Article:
comScore Jane Got a Gun Review: Not the Feminist Western You Hoped | The Mary Sue
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Review: Jane Got a Gun Is Not the Feminist Western It Wants to Be

2 out 5 stars.

Courtesy of Weinstein Company

The most that people have probably heard about Jane Got a Gun is likely in stories of the bumps along the road this western endured to get made. It lost its original director (Ratcatcher and We Need To Talk About Kevin’s Lynne Ramsey) and went through a mess of casting changes (Michael Fassbender, Bradley Cooper, and Jude Law were all previously attached). It also was one of the titles involved in the tangled mess that became Relativity Media’s bankruptcy filing, which was one of several reasons this movie was a year and a half delayed in its release. Once thought to be a prestige picture (and follow-up for Natalie Portman’s Black Swan), the movie was released in January with little fanfare and had a bad opening weekend (under one million dollars bad). That’s a shame, because this isn’t a terrible movie; it certainly isn’t the train wreck bomb of a release I’ve heard it described as. It just isn’t anything great or especially engaging worth recommending.

Concluding the year of the western revival that started last summer, Jane Got a Gun is probably the most traditional of the modern takes on the genre. It isn’t as surreal and funny as Slow West or tragic and dramatic as The Keeping Room, and it certainly isn’t as controversial and divisive as The Hateful Eight or Bone Tomahawk. The premise is one for a movie that could have been made way back in the ’50s or ’60s … with one exception, which I’ll mention later. A wanted man (The Americans’ Noah Emmerich, who also happens to be the highlight of the film) with a family returns to his wife, Jane (Natalie Portman), and child, shot up. The men who want him dead are returning to finish the job, led by Ewan McGregor’s mustached villain (and he is pretty entertaining as the baddie). To protect the family, Jane finds a man she has history with, Dan Frost (Joel Edgerton), to hire as a gun fighter. Plot-wise, it’s pretty basic. However, there are also several flashbacks to explain the Dan-Jane relationship and how she ended up with Emmerich’s Bill Hammond.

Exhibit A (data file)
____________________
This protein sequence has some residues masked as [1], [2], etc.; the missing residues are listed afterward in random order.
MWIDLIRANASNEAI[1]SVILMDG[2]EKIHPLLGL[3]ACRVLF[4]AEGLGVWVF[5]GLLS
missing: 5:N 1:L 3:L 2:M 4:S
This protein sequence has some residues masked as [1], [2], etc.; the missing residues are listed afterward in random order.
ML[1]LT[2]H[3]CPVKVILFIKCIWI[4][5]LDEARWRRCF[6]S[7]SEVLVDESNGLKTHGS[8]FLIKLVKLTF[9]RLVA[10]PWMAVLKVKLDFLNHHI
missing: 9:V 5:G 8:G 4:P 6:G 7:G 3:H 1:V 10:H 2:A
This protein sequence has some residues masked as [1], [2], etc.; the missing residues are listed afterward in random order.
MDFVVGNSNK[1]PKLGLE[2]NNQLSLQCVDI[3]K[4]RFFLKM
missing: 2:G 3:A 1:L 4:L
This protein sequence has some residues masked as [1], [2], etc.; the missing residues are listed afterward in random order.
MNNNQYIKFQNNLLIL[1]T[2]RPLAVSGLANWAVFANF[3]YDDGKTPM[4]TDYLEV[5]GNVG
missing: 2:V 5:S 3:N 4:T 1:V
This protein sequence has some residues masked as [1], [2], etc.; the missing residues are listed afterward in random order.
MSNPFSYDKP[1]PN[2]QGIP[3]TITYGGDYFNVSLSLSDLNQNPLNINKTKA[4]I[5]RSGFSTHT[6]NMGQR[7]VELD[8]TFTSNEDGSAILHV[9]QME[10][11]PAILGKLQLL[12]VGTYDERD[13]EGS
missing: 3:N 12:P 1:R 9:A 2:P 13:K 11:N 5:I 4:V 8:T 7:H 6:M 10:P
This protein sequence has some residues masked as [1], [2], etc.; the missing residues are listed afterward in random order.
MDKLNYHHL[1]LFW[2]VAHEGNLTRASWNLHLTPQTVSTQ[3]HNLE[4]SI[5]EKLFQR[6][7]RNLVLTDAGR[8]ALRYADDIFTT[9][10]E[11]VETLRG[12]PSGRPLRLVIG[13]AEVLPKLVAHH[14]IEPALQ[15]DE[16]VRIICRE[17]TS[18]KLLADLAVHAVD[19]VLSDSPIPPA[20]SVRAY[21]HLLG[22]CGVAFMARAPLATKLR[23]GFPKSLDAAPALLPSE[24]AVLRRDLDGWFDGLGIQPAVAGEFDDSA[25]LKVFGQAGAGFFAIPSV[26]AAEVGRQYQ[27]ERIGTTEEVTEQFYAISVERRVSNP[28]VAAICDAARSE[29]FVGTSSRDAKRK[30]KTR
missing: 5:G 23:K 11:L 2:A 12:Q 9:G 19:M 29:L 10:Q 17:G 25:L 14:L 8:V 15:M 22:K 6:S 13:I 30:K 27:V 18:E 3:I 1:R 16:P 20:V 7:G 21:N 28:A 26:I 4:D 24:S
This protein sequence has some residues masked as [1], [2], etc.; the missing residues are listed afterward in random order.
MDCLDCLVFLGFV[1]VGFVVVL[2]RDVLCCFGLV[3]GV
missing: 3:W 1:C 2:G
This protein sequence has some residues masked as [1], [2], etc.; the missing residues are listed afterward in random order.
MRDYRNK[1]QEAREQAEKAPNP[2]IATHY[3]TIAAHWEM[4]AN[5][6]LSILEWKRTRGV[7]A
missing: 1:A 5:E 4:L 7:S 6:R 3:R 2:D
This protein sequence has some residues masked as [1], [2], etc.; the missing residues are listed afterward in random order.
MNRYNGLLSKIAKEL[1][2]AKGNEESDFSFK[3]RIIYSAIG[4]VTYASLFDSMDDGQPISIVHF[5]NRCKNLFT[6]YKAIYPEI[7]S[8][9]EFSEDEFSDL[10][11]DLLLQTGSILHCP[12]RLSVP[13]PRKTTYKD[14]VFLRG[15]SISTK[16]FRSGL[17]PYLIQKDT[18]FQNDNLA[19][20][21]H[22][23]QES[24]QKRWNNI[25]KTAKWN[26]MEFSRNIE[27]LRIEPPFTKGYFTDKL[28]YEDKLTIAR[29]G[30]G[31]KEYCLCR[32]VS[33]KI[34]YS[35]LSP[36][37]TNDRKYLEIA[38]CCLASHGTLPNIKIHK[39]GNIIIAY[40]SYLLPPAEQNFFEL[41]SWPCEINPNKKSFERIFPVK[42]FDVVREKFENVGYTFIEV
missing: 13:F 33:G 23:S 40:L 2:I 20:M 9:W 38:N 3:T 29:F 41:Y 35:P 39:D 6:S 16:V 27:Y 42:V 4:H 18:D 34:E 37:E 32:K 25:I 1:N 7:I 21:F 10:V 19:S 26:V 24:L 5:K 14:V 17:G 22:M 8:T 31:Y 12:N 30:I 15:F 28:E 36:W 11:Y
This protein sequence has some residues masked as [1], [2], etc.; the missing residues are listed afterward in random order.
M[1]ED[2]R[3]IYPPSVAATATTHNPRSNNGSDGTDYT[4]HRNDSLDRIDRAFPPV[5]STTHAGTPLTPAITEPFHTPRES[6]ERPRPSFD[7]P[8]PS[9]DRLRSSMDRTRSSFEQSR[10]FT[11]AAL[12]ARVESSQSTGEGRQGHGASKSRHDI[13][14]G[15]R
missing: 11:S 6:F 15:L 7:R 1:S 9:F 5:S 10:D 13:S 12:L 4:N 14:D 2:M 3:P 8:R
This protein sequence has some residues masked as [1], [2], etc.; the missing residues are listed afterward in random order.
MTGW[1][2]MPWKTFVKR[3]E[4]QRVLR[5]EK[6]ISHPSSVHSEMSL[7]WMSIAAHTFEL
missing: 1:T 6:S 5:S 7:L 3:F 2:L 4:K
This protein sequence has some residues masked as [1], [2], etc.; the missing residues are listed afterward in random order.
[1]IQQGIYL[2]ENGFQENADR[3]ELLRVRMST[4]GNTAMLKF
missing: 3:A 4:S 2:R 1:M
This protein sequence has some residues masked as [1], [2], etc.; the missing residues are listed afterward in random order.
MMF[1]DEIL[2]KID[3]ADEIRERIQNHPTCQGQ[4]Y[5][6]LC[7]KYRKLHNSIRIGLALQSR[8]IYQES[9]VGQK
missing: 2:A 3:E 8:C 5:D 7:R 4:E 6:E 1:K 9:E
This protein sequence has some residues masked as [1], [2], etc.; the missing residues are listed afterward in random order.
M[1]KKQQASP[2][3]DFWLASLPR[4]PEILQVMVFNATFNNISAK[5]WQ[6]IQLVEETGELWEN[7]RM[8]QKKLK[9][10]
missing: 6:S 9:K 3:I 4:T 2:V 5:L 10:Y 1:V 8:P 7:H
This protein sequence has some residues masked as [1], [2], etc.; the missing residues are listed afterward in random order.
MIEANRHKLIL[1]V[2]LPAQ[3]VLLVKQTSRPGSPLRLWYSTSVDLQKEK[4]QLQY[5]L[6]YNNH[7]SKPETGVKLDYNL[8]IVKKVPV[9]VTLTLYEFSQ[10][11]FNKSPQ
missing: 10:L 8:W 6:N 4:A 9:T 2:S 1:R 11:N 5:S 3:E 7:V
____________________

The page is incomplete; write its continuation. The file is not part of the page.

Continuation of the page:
The major issue the film has, besides lacking a strong, distinct directorial approach (this isn’t a visionary western by any means), is the perspective and point-of-view the film takes. Jane is the title character, who has suffered the most tragedy and seems to have grown the most in the west. Bill Hammond is the most interesting character because of the question of why he is wanted and why Jane is with him, but more often than not, the film seems most interested in exploring Dan Frost’s character, leaving Jane and Hammond as two-dimensional characters, always just on the verge of being more.